Radiotherapy for vaginal cancer
Radiotherapy for vaginal cancer can be given from outside the body (external radiotherapy) or from inside the body (internal radiotherapy). You may have external followed by internal radiotherapy.
External beam radiotherapy is given from a radiotherapy machine outside the body. You have it as an outpatient once a day from Monday to Friday, with a rest at the weekend. Each session of treatment takes a few minutes. It usually takes about 5 to 6 weeks to have the full course of treatment.
Internal radiotherapy (brachytherapy) is used to give an extra dose of radiation to the tumour after external radiotherapy. This can be done in 2 ways.
This treatment may be used for cancers in the lower part of the vagina. During an operation, the doctor places radioactive needles, tubes or seeds into the cancer. These then release a dose of radiation to the surrounding area. You may have it under general anaesthetic, so you are asleep during the treatment. Or you may have a spinal anaesthetic or epidural, which means you are awake but will not feel anything.
The doctor gently inserts an applicator (similar to a plastic tampon) into the vagina. It is connected to a machine, which sends radiation into the applicator. The treatment may last several minutes or a few hours, depending on the equipment used.
Chemotherapy is often given with radiotherapy. This is called chemoradiation. The chemotherapy drugs make the cancer cells more sensitive to radiotherapy. The combination of treatments can be more effective than radiotherapy on its own.
The chemotherapy drug most commonly used is cisplatin. You usually have it once a week throughout your radiotherapy.
Your cancer doctor, nurse or radiographer will tell you about the likely side effects of pelvic radiotherapy. They can give you advice on how to manage them and tell you about the treatments that can help.
Most side effects are temporary. They may get worse for a couple of weeks after treatment. After this, side effects usually improve slowly over a few weeks.
Changes in your blood
You may have a light vaginal discharge after treatment has finished. If it continues or becomes heavy, tell your cancer doctor or specialist nurse.
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Radiotherapy to the pelvic area can sometimes cause late effects. These are side effects that do not go away, or that develop months or years after treatment. If these happen, there are lots of ways they can be managed or treated. We have more detailed information about coping with late effects of pelvic radiotherapy.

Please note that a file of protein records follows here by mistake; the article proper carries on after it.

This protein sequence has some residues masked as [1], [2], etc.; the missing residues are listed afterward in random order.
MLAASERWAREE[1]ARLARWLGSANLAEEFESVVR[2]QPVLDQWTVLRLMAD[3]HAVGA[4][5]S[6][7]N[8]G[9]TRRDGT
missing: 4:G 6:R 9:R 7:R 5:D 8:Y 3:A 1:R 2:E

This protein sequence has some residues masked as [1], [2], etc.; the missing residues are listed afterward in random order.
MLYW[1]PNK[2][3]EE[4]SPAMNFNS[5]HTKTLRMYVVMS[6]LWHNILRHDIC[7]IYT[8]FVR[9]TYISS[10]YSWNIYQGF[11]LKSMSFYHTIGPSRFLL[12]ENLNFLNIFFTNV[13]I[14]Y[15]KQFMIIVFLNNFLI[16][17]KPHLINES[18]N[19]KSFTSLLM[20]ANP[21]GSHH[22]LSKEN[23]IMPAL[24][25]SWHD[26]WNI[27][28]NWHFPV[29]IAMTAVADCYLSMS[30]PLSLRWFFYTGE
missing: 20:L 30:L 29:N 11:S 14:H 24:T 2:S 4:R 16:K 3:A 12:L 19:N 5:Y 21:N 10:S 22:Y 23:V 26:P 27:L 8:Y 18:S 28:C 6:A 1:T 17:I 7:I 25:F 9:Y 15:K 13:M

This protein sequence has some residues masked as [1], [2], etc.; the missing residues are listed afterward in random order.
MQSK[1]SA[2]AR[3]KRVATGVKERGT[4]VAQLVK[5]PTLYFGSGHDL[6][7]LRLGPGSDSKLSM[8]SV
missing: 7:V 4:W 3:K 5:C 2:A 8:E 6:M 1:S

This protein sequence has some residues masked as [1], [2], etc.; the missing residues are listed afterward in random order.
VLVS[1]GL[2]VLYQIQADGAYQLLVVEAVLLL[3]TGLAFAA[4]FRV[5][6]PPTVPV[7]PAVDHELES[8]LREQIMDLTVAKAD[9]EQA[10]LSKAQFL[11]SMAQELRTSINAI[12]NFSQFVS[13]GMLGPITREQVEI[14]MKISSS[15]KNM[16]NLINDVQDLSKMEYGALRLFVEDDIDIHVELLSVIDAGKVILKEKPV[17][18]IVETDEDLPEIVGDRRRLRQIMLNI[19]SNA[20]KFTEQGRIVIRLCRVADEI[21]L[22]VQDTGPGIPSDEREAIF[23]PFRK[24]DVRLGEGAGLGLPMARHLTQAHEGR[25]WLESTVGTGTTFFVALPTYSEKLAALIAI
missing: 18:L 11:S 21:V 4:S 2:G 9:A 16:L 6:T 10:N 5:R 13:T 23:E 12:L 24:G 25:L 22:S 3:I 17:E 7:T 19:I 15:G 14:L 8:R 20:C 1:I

These are some of the late effects of vaginal cancer treatment.
Bowel and bladder changes
Effects on the vagina
Radiotherapy can make your vagina narrower and less stretchy. The vaginal walls may be dry and thin, and can stick together. This can make penetrative sex and internal examinations uncomfortable. Your doctor or nurse may suggest tampon shaped dilators that you gently put inside the vagina to help with this.
This can feel uncomfortable. Creams, gels, lubricants or pessaries (small tablets that are put inside the vagina) can help.
After pelvic radiotherapy, the blood vessels in the lining of the vagina can become fragile. This means they can bleed more easily, especially after sex.
We also have more information about female pelvic side effects and your sex life.
Below is a sample of the sources used in our vaginal cancer information. If you would like more information about the sources we use, please contact us at firstname.lastname@example.org
Adams T, Cuello M. Cancer of the Vagina: FIGO cancer report 2018. International journal of gynaecology and obstetrics. p14-21.
Royal College of Radiotherapy: Clinical Oncology. Radiotherapy dose fractionation, third edition. 2019.
This information has been written, revised and edited by Macmillan Cancer Support’s Cancer Information Development team. It has been reviewed by expert medical and health professionals and people living with cancer. It has been approved by Senior Medical Editor, Professor Nick Reed, Consultant Clinical Oncologist.
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